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Effect
June 2nd, 2010, 02:44 PM
I picked up a new hard drive last night and after cloning my Vista install to the new drive I thought about reinstalling Ubuntu (10.04 version) so I could dual boot into it. However I've held off until today (had the clone run while I slept) so I could print out some instructions as its been a while since I installed Linux. Don't remember everything. However in the process of looking for instructions I came across that you could install things from within Windows as you would any other application. Great news. Should save me a LOT of hassle if I want to remove it. However performance is what I'm wondering about.

If you install Ubuntu this way what kind of performance can I expect? (My current system is running Vista Home Premimum with 3 gigs of ram, SAPPHIRE ATI Radeon X1950GT 256MB PCI Express x16 and AMD Athlon 64 X2 4200+.) Noticeable differences compared to installing it the original way? How about running games in Ubuntu with this method? Accessing NTFS drives? Etc?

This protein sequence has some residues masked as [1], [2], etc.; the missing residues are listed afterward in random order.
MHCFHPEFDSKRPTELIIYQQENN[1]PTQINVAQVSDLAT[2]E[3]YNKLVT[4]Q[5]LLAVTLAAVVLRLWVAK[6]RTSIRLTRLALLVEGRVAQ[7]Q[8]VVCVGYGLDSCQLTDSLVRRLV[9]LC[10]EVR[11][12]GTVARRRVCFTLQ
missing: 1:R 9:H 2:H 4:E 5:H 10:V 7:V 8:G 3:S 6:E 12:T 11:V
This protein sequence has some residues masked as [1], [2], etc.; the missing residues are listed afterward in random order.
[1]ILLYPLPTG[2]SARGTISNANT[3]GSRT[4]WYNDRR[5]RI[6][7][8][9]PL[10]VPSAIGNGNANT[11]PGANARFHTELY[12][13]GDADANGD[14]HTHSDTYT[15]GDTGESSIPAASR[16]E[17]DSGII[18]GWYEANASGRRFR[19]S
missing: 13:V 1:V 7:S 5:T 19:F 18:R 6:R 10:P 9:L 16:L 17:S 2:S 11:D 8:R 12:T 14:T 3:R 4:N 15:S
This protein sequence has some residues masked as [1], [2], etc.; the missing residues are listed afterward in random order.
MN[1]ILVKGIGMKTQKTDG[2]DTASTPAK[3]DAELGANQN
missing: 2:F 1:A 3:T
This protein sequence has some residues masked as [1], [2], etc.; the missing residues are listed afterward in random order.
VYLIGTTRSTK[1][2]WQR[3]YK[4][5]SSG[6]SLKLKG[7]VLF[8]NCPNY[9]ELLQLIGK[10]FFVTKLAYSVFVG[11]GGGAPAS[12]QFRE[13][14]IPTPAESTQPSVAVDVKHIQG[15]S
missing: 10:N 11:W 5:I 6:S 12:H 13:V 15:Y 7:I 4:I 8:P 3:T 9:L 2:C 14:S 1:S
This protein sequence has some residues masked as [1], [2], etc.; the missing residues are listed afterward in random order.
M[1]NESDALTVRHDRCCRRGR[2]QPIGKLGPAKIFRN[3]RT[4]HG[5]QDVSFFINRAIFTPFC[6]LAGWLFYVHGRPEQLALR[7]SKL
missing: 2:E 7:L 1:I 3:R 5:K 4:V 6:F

Thanks.

stormchaser2063
June 2nd, 2010, 03:08 PM
well I recentally installed ubuntu on my compaq desktop its a 3 ghz processor with 512 of ram. I hate windows so much my laptop is a macbook pro but didnt really want to replace a good working desktop with a new mac desktop yet so my buddy suggested ubuntu. my only issue with installing it as a stand alone install was the fact i use cricket wireless for internet, no wired internet here so my buddy suggested using wubi... so i did and so far i really like it. it seems to be much faster than windows and if your using vista you should really enjoy ubuntu and the ease of installing it with wubi.

Effect
June 2nd, 2010, 07:07 PM
Another question. If installing this way would a swap partition be needed still?

Thanks.

philinux
June 2nd, 2010, 07:16 PM
Another question. If installing this way would a swap partition be needed still?

Thanks.

The wubi site says performance is as good as a full install. Caveat. Defrag windows first and performace can degrade over time I'm told. Ignore the swap question wubi sorts itself out.

The problems I've seen on here are borked windows install because of an unclean wubi shutdown. It seems sensitive to this.

If I were you I'd go for a full dual boot.
Good resource to read up.
http://www.psychocats.net/ubuntu/index

lukeiamyourfather
June 2nd, 2010, 07:22 PM
Dual booting is the best option if you plan to use both on a regular basis. Performance wise installing with Wubi is identical except for the disk I/O. Disk performance will be diminished since the Linux "partition" is really a file on the Windows drive. Cheers!